New members know how valuable the alliance remains, incoming European Commission chief says.
European Commission President-elect Ursula von der Leyen hailed NATO on Friday as an “excellent protective shield of freedom” — just a day after Emmanuel Macron described the alliance as brain dead.
Von der Leyen’s comments, in a speech to mark the 30th anniversary of the fall of the Berlin Wall, and Macron’s criticism highlighted sharp divisions within Europe on the value of NATO and the Continent’s military future.
“In its 70-year history, much has changed in NATO. But one thing has always remained the same: NATO was and is always what its member states make of it,” von der Leyen said in the German capital, according to the text of her speech. “It is up to 29 countries to get involved and make a difference. With words and deeds!”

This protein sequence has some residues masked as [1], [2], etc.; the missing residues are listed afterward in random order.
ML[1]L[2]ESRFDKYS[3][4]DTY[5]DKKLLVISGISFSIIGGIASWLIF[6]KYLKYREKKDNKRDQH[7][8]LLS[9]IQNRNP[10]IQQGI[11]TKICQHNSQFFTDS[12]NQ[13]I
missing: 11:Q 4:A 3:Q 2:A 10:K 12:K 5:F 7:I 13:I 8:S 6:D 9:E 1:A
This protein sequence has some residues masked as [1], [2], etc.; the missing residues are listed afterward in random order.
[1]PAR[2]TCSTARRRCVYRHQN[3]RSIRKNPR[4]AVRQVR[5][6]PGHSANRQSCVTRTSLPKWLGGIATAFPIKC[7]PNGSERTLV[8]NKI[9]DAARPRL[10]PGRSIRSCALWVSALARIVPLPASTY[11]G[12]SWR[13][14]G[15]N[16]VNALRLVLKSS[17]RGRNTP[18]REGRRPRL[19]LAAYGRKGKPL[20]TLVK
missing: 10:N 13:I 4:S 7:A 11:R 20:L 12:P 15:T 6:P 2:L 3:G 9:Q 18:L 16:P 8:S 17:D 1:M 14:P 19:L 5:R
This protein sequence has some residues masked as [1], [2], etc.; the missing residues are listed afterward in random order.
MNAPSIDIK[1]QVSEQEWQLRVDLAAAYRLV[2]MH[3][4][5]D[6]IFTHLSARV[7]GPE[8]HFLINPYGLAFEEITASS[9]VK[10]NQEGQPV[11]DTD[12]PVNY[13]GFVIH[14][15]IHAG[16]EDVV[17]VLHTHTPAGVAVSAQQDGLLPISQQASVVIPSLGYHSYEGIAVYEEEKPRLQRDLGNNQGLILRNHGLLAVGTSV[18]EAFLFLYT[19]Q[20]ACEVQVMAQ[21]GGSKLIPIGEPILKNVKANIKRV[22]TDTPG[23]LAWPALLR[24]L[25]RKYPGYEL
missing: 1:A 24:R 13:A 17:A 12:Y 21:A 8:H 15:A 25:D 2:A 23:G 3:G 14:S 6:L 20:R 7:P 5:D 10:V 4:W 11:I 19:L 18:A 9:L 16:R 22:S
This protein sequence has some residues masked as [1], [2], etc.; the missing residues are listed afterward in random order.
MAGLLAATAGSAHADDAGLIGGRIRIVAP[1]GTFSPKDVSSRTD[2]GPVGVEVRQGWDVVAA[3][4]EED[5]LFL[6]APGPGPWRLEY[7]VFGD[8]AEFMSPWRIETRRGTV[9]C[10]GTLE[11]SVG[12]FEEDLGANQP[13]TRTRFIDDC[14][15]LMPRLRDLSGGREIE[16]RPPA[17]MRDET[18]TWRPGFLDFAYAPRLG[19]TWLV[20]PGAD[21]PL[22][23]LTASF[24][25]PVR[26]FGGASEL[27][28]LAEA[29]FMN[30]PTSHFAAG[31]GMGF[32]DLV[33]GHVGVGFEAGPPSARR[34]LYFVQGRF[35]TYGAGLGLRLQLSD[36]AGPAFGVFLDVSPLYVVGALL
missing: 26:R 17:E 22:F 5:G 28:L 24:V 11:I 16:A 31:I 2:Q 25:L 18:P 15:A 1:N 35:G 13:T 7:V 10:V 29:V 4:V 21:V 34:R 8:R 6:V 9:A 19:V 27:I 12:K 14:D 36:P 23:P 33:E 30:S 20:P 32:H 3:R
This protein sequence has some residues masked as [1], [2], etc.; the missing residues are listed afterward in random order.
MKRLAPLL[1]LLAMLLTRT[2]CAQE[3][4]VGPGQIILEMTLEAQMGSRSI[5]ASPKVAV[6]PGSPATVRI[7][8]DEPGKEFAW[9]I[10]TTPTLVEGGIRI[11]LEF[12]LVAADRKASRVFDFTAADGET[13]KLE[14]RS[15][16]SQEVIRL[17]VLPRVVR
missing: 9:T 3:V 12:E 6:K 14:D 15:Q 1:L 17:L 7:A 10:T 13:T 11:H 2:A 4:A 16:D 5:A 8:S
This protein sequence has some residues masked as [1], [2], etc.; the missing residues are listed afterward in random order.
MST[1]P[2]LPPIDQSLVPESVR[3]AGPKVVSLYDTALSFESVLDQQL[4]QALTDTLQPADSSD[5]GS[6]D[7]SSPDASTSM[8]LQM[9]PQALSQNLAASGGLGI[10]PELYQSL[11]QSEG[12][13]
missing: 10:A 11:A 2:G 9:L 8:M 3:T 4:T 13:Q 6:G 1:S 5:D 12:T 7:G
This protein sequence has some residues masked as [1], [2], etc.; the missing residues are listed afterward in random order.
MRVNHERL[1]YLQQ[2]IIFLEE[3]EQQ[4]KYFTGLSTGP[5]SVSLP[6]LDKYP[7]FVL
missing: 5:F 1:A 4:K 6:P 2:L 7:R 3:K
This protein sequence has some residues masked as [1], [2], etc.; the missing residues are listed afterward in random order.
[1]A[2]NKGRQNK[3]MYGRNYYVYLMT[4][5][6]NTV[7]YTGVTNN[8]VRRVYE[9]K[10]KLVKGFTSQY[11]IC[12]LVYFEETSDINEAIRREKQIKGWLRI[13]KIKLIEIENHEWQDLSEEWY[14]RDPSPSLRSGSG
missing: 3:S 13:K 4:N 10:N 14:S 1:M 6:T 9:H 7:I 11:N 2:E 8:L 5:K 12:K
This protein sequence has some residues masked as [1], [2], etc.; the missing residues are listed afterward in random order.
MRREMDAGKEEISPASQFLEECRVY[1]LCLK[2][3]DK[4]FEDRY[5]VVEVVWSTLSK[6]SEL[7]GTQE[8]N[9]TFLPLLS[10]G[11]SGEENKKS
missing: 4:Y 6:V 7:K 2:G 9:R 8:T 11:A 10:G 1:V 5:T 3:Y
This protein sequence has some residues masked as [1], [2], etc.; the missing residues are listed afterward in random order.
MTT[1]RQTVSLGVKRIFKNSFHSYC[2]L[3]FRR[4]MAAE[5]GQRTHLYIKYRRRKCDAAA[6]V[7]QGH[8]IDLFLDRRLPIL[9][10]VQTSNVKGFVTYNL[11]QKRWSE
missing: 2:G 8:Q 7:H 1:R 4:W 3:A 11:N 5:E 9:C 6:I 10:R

The former German defense minister added: “In my view, NATO has proved to be an excellent protective shield of freedom despite all its ups and downs, right up to the last few weeks.”
Macron, in an interview with The Economist published Thursday, said that Europe needs to “wake up” and ramp up its autonomy in defense and security following what he sees as a collapse of U.S.-EU strategic cooperation within NATO and other developments.
“What we are currently experiencing is the brain death of NATO,” Macron said.
Von der Leyen, by contrast, praised NATO as “the most powerful defense alliance in the world.”
“[It’s] a unique organisation of 29 member states today, ” she went on. “The countries that have most recently joined know exactly what NATO is still worth today — our friends in the Baltic States but also in the Balkans.”